Recognize that beauty standards are subjective and constantly changing. Avoid comparing yourself to others; remember that your worth goes beyond your physical appearance. Focus on cultivating self-acceptance and embracing your unique qualities. Change starts with you; even if the world confines everyone to questionable standards, you can challenge them by observing the beauty in everyone and appreciate people regardless of their body type and beauty standards.

  • Practice Gratitude for Your Body

Each day, take a moment to appreciate your body and all that it does for you. Focus on its abilities and functions rather than solely its appearance. Express gratitude for your strength, mobility, senses, and the experiences your body allows you to have. (Shield, 2019). One way to do it is by thanking your body part while staring at the dressing room mirror; you may even remind yourself about all that this body has helped you achieve, whether it is the use of your hands to eat something or carry something, the leg strength that has allowed you to walk to places.

  • Engage in Activities That Make You Feel Good

Engaging in activities you enjoy can boost your mood and help you connect with your body in a positive way. Participate in activities that bring you joy, whether dancing, painting, hiking, or practicing yoga. (Shield, 2019). If you feel uninterested, you can take part in sensory activities that stimulate your mind and body, such as walking on the grass or sand or playing with clay dough.

  • Surround Yourself with Supportive People

Spend time with individuals who appreciate you for who you are and support your journey towards self-acceptance. Engage in conversations that uplift and empower each other. (Shield, 2019). Remember that you do not deserve to surround yourself with people who cannot see your worth, make you feel drained out, and question your beauty and the gift you offer to the world.

  • Practice Self-Care

Prioritize self-care activities that nurture your physical, mental, and emotional well-being. This could include bathing, practicing mindfulness or meditation, getting enough sleep, eating nourishing foods, and engaging in regular physical activity. Schedule weekly self-care activities every month; you may even keep a jar of notes containing random self-care activities, and every time you feel low, you may randomly read out a paper and practice what is written in it. At the end of the week or after a stressful day, you can reward yourself with a self-care day, whether a long shower or taking yourself to your favorite restaurant. Mindfulness activities may also ground you to present your physical environment rather than your negative thoughts and perception about your body.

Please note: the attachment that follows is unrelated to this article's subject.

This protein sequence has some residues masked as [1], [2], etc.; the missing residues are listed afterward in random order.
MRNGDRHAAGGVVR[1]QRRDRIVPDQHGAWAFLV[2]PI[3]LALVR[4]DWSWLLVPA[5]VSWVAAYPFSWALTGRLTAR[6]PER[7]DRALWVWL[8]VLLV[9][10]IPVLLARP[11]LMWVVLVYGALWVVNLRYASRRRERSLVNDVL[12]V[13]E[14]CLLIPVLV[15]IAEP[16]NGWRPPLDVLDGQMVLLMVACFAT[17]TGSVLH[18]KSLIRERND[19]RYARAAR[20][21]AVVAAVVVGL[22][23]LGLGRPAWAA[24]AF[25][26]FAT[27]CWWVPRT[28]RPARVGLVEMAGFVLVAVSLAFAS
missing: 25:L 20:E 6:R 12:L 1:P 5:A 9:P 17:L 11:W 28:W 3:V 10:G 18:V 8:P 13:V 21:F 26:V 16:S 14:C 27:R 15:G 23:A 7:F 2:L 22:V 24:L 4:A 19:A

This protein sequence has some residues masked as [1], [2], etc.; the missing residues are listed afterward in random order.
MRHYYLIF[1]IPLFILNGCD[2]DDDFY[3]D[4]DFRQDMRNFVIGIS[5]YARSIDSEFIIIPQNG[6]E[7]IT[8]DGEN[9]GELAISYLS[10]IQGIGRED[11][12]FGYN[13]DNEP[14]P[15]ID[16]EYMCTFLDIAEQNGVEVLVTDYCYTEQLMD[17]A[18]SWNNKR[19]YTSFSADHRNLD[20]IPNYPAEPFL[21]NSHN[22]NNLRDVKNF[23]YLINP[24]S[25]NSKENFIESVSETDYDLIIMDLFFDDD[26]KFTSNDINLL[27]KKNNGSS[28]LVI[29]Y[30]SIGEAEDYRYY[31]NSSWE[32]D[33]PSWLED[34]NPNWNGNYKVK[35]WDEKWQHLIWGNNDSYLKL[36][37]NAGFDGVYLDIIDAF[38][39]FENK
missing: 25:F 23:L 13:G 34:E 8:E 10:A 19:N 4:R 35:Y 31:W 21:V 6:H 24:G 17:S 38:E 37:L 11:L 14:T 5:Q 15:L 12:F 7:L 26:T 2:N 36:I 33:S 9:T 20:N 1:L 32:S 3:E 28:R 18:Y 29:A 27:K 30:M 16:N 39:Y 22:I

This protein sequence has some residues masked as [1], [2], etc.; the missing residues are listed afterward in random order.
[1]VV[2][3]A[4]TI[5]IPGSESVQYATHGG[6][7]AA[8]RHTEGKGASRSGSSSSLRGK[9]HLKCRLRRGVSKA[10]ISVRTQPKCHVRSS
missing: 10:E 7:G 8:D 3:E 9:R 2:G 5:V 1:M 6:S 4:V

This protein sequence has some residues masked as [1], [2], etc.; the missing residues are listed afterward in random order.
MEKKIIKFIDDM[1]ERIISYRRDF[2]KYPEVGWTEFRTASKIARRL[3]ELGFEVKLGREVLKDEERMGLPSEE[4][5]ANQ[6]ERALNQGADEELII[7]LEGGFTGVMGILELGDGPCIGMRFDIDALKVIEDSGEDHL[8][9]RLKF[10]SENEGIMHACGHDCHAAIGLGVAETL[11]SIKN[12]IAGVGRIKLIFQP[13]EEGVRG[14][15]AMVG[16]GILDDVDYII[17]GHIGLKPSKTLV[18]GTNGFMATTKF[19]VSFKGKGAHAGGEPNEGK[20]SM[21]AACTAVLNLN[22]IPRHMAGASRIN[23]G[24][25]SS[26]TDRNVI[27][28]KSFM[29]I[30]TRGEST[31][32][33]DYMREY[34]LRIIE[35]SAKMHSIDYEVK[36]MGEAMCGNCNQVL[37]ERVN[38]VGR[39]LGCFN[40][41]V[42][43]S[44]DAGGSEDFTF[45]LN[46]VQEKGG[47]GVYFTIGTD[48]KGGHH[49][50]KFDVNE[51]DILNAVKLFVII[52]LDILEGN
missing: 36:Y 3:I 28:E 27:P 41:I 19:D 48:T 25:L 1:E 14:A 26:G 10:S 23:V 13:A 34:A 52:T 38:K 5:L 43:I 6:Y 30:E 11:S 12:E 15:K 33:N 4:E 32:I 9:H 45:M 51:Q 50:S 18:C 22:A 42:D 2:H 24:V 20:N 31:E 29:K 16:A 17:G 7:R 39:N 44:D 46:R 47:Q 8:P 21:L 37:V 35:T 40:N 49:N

• Educate Yourself on Body Positivity and Body Acceptance

Read books, articles, and research on body positivity to better understand the movement and its principles. This knowledge can help reinforce positive attitudes toward your own body and challenge societal beauty norms. Teach yourself about body changes, hormonal changes, and the effect of stress on your body due to the cortisol hormone, and teach yourself about different health issues, including eating disorders and polycystic ovaries. These are some of the books that may empower you about body acceptance and positivity, More Than A Body: Your Body Is an Instrument, Not an Ornament by Lexie and Lindsay Kite, The Art of Body Acceptance: Strengthen Your Relationship with Yourself Through Therapeutic Creative Exercises by Ashley Bennette. Your Body Is Not an Apology Workbook: Tools for Living Radical Self-Love by Sonya Renne. Young girls must read The Body Image Book for Girls: Love Yourself and Grow Up Fearless by Charlotte Markey.

  • Seek Professional Help if Needed

If you are struggling with your relationship with your body or yourself, we encourage you to seek support from a therapist or counselor who specializes in body image and self-esteem struggles. At Serengeti, we can help you work through the thoughts and emotions you experience causing you to dislike yourself and together create a new relationship with yourself that embodies acceptance, love, and gratitude.  Visit our website at www.serengetiwellness.co to connect with a therapist who can help. We specialize in providing therapy, guidance tools, and techniques to help you improve your relationship with yourself to live a life with ease.